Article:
« PreviousContinue »
FIRST printed in the folio of 1623.—Though some critics have fancied that they could discover certain “notes of time” in this play, there are, in fact, none: we only know that it was written before 1598, as it is enumerated among works by Shakespeare in Meres's Palladis Tamia, &c., which was published during that year (see the Memoir of Shakespeare).-King John is founded on an older play, in Two Parts, entitled The Troublesome Raigne of Iohn King of England, with the discouerie of King Richard Cordelions base sonne (vulgarly named, The Bastard Fawconbridge): also the death of King Iohn at Swinstead Abbey, &c.,-first printed in 1591, afterwards in 1611, and 1622 :—the earliest edition is without an author's name : but the publisher of the second edition put on the title-page the name “W. Sh.”; which in the third edition became “ W. Shakespeare." By whom it was really written is a vain inquiry : more than one poet would seem to have been concerned in its composition. (See it, reprinted by Steevens, among Trenty of the Plays of Shakespeare, &c., 1766, and by Nichols among Six Old Plays, on which Shukespeare founded, &c., 1779.)
the elder brother to King John.
Richard the First.
PHILIP, king of France.
ELINOR, widow of King Henry II. and mother to King John.
Lords, Citizens of Angiers, Sheriff, Heralds, Officers, Soldiers, Messengers,
and other Attendants.
SCENE-Sometimes in England, and sometimes in France.
SCENE I. Northampton. A room of state in the palace. Enter King John, Queen ELINOR, PEMBROKE, Essex, SALISBURY,
and others, with CHATILLON. K. John. Now, say, Chatillon, what would France with
Chat. Thus, after greeting, speaks the King of France,
Eli. A strange beginning ;—borrow'd majesty !
Chat. Philip of France, in right and true behalf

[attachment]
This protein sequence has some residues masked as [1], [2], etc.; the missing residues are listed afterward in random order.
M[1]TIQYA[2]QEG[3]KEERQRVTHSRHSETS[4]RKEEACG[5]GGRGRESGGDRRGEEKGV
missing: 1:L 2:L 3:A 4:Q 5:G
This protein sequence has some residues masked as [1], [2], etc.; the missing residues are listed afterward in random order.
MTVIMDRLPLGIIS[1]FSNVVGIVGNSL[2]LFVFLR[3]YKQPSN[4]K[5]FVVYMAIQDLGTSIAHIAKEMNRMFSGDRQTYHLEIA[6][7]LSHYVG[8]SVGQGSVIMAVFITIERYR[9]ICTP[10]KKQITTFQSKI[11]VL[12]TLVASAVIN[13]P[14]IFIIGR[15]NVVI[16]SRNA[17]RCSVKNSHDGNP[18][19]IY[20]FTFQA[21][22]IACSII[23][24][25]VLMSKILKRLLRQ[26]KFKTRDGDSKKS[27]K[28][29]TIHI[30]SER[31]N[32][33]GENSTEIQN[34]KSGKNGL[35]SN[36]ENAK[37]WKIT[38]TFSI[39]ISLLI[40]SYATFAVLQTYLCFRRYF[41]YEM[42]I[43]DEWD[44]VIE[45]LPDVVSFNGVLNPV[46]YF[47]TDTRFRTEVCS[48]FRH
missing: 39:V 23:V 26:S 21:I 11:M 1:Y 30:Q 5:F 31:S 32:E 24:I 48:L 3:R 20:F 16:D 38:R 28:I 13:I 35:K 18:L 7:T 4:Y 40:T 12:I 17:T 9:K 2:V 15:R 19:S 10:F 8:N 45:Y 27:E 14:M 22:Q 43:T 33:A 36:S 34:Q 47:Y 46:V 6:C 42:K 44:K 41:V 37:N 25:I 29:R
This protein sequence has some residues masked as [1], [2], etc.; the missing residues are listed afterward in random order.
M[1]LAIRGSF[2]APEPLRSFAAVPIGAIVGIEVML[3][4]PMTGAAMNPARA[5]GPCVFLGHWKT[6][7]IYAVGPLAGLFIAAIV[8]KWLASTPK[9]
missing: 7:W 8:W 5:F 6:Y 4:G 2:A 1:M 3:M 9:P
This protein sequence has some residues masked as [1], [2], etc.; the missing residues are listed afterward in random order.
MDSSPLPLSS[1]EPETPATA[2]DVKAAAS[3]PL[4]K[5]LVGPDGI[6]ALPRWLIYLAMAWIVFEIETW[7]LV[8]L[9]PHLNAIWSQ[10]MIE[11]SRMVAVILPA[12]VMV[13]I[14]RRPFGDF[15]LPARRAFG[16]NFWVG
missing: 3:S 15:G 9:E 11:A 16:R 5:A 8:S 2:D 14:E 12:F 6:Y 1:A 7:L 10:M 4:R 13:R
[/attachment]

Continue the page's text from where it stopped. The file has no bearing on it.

K. John. What follows, if we disallow of this ?
Chat. The proud control of fierce and bloody war, T' enforce these rights so forcibly withheld.
K. John. Here have we war for war, and blood for blood, Controlment for controlment: so answer France.
Chat. Then take my king's defiance from my mouth, The furthest limit of my embassy.
K. John. Bear mine to him, and so depart in peace : Be thou as lightning in the eyes of France;
For ere thou canst report I will be there,
[Exeunt Chatillon and Pembroke.
K. John. Our strong possession and our right for us.
than your right,
Enter the Sheriff of Northamptonshire, who whispers Essex.
Essex. My liege, here is the strangest controversy,
[Exit Sherifj. Our abbeys and our priories shall pay This expedition's charge.
Re-enter Sheriff, with Robert Falconbridge, and Philip his
What men are you?
K. John. What art thou ?
K. John. Is that the elder, and art thou the heir ?
Bast. Most certain of one mother, mighty king, -
Eli. Out on thee, rude man! thou dost shame thy mother And wound her honour with this diffidence.
Bast. I, madam ? no, I have no reason for it,-
pops At least from fair five hundred pound a year : Heaven guard my mother's honour and my land ! K. John. A good blunt fellow. – Why, being younger
born, Doth he lay claim to thine inheritance ?
Bast. I know not why, except to get the land. But once he slander'd me with bastardy: But whêr I be as true begot or no, That still I lay upon my mother's head; But, that I am as well begot, my liege, – Fair fall the bones that took the pains for me!Compare our faces, and be judge yourself. If old Sir Robert did beget us both, And were our father, and this son like him,O old Sir Robert, father, on my knee I give heaven thanks I was not like to thee ! K. John. Why, what a madcap hath heaven lent(1) us
here! Eli. He hath a trick of Caur-de-lion's face; The accent of his tongue affecteth him: Do you
not read some tokens of my son In the large composition of this man?
K. John. Mine eye hath well examined his parts,
Bast. Because he hath a half-face, like my father,